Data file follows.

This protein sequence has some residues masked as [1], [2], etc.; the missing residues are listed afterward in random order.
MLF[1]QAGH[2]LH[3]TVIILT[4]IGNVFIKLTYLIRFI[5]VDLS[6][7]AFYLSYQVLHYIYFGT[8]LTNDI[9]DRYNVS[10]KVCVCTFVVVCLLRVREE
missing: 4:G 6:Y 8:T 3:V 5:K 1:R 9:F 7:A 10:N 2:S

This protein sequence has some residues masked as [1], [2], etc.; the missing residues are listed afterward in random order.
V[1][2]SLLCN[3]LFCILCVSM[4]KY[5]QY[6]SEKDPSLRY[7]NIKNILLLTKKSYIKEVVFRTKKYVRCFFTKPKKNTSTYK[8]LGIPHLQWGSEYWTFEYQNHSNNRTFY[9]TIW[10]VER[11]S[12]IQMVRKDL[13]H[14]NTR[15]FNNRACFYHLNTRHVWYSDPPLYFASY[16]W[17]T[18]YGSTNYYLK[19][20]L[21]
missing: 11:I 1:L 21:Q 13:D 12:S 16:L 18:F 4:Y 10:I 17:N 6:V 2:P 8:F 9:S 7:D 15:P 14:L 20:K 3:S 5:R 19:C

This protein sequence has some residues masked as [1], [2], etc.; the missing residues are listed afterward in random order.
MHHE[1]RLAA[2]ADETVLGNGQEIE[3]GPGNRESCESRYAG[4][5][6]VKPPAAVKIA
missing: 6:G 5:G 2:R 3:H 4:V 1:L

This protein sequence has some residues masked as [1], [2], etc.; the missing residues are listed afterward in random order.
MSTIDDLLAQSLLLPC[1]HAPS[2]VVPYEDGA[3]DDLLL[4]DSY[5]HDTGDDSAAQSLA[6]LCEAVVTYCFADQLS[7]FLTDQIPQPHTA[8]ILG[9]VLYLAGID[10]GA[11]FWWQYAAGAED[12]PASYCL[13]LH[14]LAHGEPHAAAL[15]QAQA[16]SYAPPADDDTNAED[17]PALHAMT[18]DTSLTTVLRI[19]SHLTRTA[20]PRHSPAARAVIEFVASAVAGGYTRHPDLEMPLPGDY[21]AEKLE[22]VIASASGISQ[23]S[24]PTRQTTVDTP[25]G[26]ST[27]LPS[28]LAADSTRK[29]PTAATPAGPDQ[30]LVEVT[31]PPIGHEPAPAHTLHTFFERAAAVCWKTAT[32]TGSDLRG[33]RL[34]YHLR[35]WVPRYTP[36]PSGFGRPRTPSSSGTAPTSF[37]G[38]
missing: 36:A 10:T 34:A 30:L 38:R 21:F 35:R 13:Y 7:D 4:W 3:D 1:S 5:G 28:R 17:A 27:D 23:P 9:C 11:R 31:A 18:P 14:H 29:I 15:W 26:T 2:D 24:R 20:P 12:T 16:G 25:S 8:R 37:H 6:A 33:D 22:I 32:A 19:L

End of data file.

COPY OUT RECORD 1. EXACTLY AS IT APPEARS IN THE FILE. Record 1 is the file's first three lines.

This protein sequence has some residues masked as [1], [2], etc.; the missing residues are listed afterward in random order.
MLF[1]QAGH[2]LH[3]TVIILT[4]IGNVFIKLTYLIRFI[5]VDLS[6][7]AFYLSYQVLHYIYFGT[8]LTNDI[9]DRYNVS[10]KVCVCTFVVVCLLRVREE
missing: 4:G 6:Y 8:T 3:V 5:K 1:R 9:F 7:A 10:N 2:S